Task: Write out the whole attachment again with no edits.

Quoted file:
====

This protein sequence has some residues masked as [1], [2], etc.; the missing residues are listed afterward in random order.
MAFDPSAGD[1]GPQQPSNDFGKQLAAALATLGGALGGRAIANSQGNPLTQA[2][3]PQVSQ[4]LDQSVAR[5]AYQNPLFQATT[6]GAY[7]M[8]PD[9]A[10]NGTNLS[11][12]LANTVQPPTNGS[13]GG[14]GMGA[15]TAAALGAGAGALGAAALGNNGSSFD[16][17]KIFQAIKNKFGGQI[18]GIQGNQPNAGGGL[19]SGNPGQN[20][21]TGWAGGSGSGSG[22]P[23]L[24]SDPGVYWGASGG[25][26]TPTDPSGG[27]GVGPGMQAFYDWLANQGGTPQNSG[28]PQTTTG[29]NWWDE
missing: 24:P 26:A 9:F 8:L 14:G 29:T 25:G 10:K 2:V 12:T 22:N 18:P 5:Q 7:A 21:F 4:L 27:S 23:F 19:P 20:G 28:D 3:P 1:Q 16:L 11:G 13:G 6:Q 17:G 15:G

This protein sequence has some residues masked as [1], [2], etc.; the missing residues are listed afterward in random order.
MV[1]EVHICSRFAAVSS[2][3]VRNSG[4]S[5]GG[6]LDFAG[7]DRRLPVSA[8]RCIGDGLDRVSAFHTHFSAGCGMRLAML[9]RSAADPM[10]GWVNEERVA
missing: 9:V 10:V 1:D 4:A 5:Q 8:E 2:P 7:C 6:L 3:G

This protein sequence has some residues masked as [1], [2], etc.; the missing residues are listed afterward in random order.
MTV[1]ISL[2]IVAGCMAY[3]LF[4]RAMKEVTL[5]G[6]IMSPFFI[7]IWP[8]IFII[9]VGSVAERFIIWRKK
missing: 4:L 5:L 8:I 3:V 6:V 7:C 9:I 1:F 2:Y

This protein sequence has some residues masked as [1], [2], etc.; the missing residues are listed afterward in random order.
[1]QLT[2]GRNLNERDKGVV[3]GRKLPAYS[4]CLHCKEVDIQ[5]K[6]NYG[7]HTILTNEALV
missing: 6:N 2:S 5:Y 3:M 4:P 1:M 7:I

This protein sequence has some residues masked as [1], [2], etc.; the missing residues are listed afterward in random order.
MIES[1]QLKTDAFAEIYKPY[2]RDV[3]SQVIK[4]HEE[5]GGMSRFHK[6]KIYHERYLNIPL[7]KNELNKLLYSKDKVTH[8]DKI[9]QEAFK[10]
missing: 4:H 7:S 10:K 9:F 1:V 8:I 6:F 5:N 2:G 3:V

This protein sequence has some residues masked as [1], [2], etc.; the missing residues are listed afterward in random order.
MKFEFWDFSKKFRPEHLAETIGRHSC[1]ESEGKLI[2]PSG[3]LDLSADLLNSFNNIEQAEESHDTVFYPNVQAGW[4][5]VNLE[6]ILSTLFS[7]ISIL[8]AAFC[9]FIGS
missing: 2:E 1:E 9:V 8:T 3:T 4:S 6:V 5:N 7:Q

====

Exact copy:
This protein sequence has some residues masked as [1], [2], etc.; the missing residues are listed afterward in random order.
MAFDPSAGD[1]GPQQPSNDFGKQLAAALATLGGALGGRAIANSQGNPLTQA[2][3]PQVSQ[4]LDQSVAR[5]AYQNPLFQATT[6]GAY[7]M[8]PD[9]A[10]NGTNLS[11][12]LANTVQPPTNGS[13]GG[14]GMGA[15]TAAALGAGAGALGAAALGNNGSSFD[16][17]KIFQAIKNKFGGQI[18]GIQGNQPNAGGGL[19]SGNPGQN[20][21]TGWAGGSGSGSG[22]P[23]L[24]SDPGVYWGASGG[25][26]TPTDPSGG[27]GVGPGMQAFYDWLANQGGTPQNSG[28]PQTTTG[29]NWWDE
missing: 24:P 26:A 9:F 8:L 14:G 29:T 25:G 10:K 2:V 12:T 22:N 18:P 5:Q 7:A 21:F 4:L 27:S 23:F 19:P 20:G 28:D 3:P 1:Q 16:L 11:G 13:G 6:Q 17:G 15:G

This protein sequence has some residues masked as [1], [2], etc.; the missing residues are listed afterward in random order.
MV[1]EVHICSRFAAVSS[2][3]VRNSG[4]S[5]GG[6]LDFAG[7]DRRLPVSA[8]RCIGDGLDRVSAFHTHFSAGCGMRLAML[9]RSAADPM[10]GWVNEERVA
missing: 9:V 10:V 1:D 4:A 5:Q 8:E 2:P 7:C 6:L 3:G

This protein sequence has some residues masked as [1], [2], etc.; the missing residues are listed afterward in random order.
MTV[1]ISL[2]IVAGCMAY[3]LF[4]RAMKEVTL[5]G[6]IMSPFFI[7]IWP[8]IFII[9]VGSVAERFIIWRKK
missing: 4:L 5:L 8:I 3:V 6:V 7:C 9:I 1:F 2:Y

This protein sequence has some residues masked as [1], [2], etc.; the missing residues are listed afterward in random order.
[1]QLT[2]GRNLNERDKGVV[3]GRKLPAYS[4]CLHCKEVDIQ[5]K[6]NYG[7]HTILTNEALV
missing: 6:N 2:S 5:Y 3:M 4:P 1:M 7:I

This protein sequence has some residues masked as [1], [2], etc.; the missing residues are listed afterward in random order.
MIES[1]QLKTDAFAEIYKPY[2]RDV[3]SQVIK[4]HEE[5]GGMSRFHK[6]KIYHERYLNIPL[7]KNELNKLLYSKDKVTH[8]DKI[9]QEAFK[10]
missing: 4:H 7:S 10:K 9:F 1:V 8:I 6:F 5:N 2:G 3:V

This protein sequence has some residues masked as [1], [2], etc.; the missing residues are listed afterward in random order.
MKFEFWDFSKKFRPEHLAETIGRHSC[1]ESEGKLI[2]PSG[3]LDLSADLLNSFNNIEQAEESHDTVFYPNVQAGW[4][5]VNLE[6]ILSTLFS[7]ISIL[8]AAFC[9]FIGS
missing: 2:E 1:E 9:V 8:T 3:T 4:S 6:V 5:N 7:Q